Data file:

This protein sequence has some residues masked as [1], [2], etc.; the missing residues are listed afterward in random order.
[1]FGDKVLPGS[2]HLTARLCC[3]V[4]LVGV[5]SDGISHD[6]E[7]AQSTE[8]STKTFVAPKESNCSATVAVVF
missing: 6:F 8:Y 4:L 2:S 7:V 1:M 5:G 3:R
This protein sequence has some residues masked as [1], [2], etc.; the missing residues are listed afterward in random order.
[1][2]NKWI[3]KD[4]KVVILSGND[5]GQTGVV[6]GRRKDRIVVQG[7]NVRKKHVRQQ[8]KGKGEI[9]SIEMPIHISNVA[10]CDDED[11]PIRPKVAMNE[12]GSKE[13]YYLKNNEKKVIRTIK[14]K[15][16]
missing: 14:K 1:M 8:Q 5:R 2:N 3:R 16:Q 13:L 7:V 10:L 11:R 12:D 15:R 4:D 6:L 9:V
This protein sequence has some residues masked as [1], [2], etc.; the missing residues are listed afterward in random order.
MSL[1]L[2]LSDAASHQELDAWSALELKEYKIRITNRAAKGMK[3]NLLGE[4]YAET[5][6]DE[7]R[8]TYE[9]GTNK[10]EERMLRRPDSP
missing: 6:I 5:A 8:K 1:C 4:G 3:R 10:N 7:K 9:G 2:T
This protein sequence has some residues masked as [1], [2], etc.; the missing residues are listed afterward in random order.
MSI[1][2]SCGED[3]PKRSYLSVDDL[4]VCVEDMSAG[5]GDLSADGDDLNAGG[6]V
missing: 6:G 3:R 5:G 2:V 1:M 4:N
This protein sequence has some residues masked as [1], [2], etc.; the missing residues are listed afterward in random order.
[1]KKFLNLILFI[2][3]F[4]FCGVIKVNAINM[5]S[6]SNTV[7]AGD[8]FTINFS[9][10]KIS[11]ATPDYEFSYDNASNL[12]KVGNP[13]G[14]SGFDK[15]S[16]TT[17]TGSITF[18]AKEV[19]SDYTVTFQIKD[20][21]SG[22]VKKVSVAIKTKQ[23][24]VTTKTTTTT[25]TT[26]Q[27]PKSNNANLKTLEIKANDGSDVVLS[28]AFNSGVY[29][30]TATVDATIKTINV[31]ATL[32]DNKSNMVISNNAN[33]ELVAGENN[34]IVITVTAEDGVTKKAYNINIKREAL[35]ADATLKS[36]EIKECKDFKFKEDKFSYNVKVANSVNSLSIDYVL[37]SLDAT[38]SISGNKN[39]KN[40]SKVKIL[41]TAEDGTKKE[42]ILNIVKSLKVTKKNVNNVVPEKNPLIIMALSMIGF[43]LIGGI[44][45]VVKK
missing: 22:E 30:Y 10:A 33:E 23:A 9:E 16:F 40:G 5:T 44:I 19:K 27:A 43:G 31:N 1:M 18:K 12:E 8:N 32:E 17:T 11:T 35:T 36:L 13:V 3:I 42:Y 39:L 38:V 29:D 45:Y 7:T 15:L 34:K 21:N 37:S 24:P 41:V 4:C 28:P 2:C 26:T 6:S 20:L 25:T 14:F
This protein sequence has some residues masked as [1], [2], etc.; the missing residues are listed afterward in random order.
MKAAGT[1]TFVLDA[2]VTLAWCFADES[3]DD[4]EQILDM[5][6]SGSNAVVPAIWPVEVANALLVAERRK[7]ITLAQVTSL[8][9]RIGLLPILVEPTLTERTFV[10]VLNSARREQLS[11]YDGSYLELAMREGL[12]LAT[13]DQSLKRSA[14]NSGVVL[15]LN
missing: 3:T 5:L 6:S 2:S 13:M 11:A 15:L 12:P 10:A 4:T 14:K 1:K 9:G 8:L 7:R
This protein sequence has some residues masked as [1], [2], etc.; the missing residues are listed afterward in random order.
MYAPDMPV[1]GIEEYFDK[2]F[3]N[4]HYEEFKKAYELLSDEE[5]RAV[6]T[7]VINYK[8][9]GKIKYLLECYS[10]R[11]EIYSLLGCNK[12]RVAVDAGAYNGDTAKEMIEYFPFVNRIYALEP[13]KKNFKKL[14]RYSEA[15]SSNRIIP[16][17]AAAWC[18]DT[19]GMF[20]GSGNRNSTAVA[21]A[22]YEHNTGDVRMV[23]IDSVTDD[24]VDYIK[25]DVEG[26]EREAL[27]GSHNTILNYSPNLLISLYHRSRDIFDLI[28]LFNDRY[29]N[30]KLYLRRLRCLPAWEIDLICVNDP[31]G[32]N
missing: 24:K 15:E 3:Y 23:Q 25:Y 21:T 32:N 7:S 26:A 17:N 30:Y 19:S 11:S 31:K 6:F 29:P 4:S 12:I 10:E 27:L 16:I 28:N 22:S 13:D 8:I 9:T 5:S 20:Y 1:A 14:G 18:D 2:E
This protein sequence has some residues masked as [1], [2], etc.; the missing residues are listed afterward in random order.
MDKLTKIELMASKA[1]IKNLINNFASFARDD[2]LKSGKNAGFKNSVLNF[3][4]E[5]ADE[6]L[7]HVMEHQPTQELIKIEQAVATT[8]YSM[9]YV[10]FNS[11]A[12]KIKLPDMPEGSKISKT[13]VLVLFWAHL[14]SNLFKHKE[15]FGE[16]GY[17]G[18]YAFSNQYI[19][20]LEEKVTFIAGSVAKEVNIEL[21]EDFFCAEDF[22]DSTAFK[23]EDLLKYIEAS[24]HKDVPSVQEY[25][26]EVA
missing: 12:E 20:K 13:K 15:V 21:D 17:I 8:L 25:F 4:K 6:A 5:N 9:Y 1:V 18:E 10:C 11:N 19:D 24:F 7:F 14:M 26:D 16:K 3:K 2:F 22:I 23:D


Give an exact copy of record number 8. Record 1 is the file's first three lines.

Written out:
This protein sequence has some residues masked as [1], [2], etc.; the missing residues are listed afterward in random order.
MDKLTKIELMASKA[1]IKNLINNFASFARDD[2]LKSGKNAGFKNSVLNF[3][4]E[5]ADE[6]L[7]HVMEHQPTQELIKIEQAVATT[8]YSM[9]YV[10]FNS[11]A[12]KIKLPDMPEGSKISKT[13]VLVLFWAHL[14]SNLFKHKE[15]FGE[16]GY[17]G[18]YAFSNQYI[19][20]LEEKVTFIAGSVAKEVNIEL[21]EDFFCAEDF[22]DSTAFK[23]EDLLKYIEAS[24]HKDVPSVQEY[25][26]EVA
missing: 12:E 20:K 13:K 15:V 21:D 17:I 8:L 25:F 4:K 6:A 5:N 9:Y 1:V 18:E 10:C 11:N 19:D 24:F 7:F 14:M 26:D 16:K 3:K 2:F 22:I 23:D